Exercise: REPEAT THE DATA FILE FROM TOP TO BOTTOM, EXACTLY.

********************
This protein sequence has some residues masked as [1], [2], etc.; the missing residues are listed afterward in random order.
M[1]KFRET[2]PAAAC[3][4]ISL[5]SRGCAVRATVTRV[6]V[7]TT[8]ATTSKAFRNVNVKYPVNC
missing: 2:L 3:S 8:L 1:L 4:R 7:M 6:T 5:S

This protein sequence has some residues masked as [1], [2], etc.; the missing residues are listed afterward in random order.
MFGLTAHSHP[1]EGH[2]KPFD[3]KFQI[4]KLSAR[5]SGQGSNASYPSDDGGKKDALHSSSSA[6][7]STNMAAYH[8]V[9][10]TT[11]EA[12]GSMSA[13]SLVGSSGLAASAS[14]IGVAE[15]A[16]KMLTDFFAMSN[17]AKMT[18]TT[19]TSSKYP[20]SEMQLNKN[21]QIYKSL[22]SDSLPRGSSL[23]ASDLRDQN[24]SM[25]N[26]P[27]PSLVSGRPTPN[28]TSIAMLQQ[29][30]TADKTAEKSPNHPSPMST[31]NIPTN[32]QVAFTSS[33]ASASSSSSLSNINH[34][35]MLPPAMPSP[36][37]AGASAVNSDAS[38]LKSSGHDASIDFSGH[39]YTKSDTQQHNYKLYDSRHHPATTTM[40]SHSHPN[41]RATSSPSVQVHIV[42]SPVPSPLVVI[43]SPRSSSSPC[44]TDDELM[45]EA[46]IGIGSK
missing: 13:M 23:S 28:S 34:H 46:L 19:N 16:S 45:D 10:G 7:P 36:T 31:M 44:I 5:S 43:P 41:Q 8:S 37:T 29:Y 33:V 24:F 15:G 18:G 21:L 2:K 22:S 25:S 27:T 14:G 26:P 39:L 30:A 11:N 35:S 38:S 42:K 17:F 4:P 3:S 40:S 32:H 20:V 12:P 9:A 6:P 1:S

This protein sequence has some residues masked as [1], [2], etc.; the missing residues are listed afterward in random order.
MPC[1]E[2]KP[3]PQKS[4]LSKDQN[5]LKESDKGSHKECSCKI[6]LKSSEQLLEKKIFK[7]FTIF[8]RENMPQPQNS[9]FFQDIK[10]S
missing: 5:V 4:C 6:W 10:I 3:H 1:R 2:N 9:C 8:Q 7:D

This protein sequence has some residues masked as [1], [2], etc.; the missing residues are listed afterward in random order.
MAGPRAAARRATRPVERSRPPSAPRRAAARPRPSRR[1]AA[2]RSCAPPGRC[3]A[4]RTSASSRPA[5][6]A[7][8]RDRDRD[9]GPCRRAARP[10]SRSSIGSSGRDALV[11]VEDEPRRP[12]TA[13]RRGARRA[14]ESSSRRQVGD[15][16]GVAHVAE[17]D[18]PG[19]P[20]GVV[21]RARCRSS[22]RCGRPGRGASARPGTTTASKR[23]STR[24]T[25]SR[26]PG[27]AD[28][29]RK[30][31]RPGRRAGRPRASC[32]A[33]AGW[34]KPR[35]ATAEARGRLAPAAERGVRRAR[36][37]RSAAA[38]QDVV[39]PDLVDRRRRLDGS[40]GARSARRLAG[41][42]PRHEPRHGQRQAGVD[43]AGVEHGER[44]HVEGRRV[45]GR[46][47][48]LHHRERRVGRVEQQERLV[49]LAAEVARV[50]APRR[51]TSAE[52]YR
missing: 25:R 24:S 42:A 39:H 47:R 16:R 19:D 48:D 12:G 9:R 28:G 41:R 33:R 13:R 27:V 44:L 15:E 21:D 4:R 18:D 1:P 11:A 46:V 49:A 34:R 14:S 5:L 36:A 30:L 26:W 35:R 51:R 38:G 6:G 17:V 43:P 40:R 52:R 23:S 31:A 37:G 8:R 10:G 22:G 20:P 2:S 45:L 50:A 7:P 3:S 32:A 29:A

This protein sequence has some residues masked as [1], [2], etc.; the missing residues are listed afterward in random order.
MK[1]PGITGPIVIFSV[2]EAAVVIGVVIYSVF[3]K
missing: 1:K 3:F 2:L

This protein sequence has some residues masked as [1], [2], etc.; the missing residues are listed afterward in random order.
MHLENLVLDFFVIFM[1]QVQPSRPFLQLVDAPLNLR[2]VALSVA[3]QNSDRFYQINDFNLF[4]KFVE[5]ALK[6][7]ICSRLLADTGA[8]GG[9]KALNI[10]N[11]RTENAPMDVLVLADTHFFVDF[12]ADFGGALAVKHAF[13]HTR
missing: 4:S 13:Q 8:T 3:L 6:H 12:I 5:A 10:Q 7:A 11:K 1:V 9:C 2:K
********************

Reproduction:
This protein sequence has some residues masked as [1], [2], etc.; the missing residues are listed afterward in random order.
M[1]KFRET[2]PAAAC[3][4]ISL[5]SRGCAVRATVTRV[6]V[7]TT[8]ATTSKAFRNVNVKYPVNC
missing: 2:L 3:S 8:L 1:L 4:R 7:M 6:T 5:S

This protein sequence has some residues masked as [1], [2], etc.; the missing residues are listed afterward in random order.
MFGLTAHSHP[1]EGH[2]KPFD[3]KFQI[4]KLSAR[5]SGQGSNASYPSDDGGKKDALHSSSSA[6][7]STNMAAYH[8]V[9][10]TT[11]EA[12]GSMSA[13]SLVGSSGLAASAS[14]IGVAE[15]A[16]KMLTDFFAMSN[17]AKMT[18]TT[19]TSSKYP[20]SEMQLNKN[21]QIYKSL[22]SDSLPRGSSL[23]ASDLRDQN[24]SM[25]N[26]P[27]PSLVSGRPTPN[28]TSIAMLQQ[29][30]TADKTAEKSPNHPSPMST[31]NIPTN[32]QVAFTSS[33]ASASSSSSLSNINH[34][35]MLPPAMPSP[36][37]AGASAVNSDAS[38]LKSSGHDASIDFSGH[39]YTKSDTQQHNYKLYDSRHHPATTTM[40]SHSHPN[41]RATSSPSVQVHIV[42]SPVPSPLVVI[43]SPRSSSSPC[44]TDDELM[45]EA[46]IGIGSK
missing: 13:M 23:S 28:S 34:H 46:L 19:N 16:S 45:D 10:G 7:P 36:T 31:M 44:I 5:S 43:P 41:Q 8:S 37:T 29:Y 33:V 24:F 15:G 18:G 21:L 2:K 22:S 25:S 27:T 14:G 26:P 39:L 30:A 11:N 35:S 38:S 42:K 17:F 4:P 3:S 40:S 32:H 20:V 12:P 9:A 6:P 1:S

This protein sequence has some residues masked as [1], [2], etc.; the missing residues are listed afterward in random order.
MPC[1]E[2]KP[3]PQKS[4]LSKDQN[5]LKESDKGSHKECSCKI[6]LKSSEQLLEKKIFK[7]FTIF[8]RENMPQPQNS[9]FFQDIK[10]S
missing: 5:V 4:C 6:W 10:I 3:H 1:R 2:N 9:C 8:Q 7:D

This protein sequence has some residues masked as [1], [2], etc.; the missing residues are listed afterward in random order.
MAGPRAAARRATRPVERSRPPSAPRRAAARPRPSRR[1]AA[2]RSCAPPGRC[3]A[4]RTSASSRPA[5][6]A[7][8]RDRDRD[9]GPCRRAARP[10]SRSSIGSSGRDALV[11]VEDEPRRP[12]TA[13]RRGARRA[14]ESSSRRQVGD[15][16]GVAHVAE[17]D[18]PG[19]P[20]GVV[21]RARCRSS[22]RCGRPGRGASARPGTTTASKR[23]STR[24]T[25]SR[26]PG[27]AD[28][29]RK[30][31]RPGRRAGRPRASC[32]A[33]AGW[34]KPR[35]ATAEARGRLAPAAERGVRRAR[36][37]RSAAA[38]QDVV[39]PDLVDRRRRLDGS[40]GARSARRLAG[41][42]PRHEPRHGQRQAGVD[43]AGVEHGER[44]HVEGRRV[45]GR[46][47][48]LHHRERRVGRVEQQERLV[49]LAAEVARV[50]APRR[51]TSAE[52]YR
missing: 25:R 24:S 42:A 39:H 47:R 16:R 19:D 48:D 12:G 9:R 28:G 41:R 33:R 13:R 27:V 44:L 15:E 21:D 4:R 18:D 1:P 11:A 46:V 49:A 34:R 14:S 5:L 36:A 30:L 26:W 35:R 51:R 38:G 6:G 17:V 43:P 40:R 52:R 23:S 31:A 37:G 8:R 10:G 22:G 20:P 2:S 45:L 50:A 7:P 3:S 32:A 29:A

This protein sequence has some residues masked as [1], [2], etc.; the missing residues are listed afterward in random order.
MK[1]PGITGPIVIFSV[2]EAAVVIGVVIYSVF[3]K
missing: 1:K 3:F 2:L

This protein sequence has some residues masked as [1], [2], etc.; the missing residues are listed afterward in random order.
MHLENLVLDFFVIFM[1]QVQPSRPFLQLVDAPLNLR[2]VALSVA[3]QNSDRFYQINDFNLF[4]KFVE[5]ALK[6][7]ICSRLLADTGA[8]GG[9]KALNI[10]N[11]RTENAPMDVLVLADTHFFVDF[12]ADFGGALAVKHAF[13]HTR
missing: 4:S 13:Q 8:T 3:L 6:H 12:I 5:A 10:Q 7:A 11:K 1:V 9:C 2:K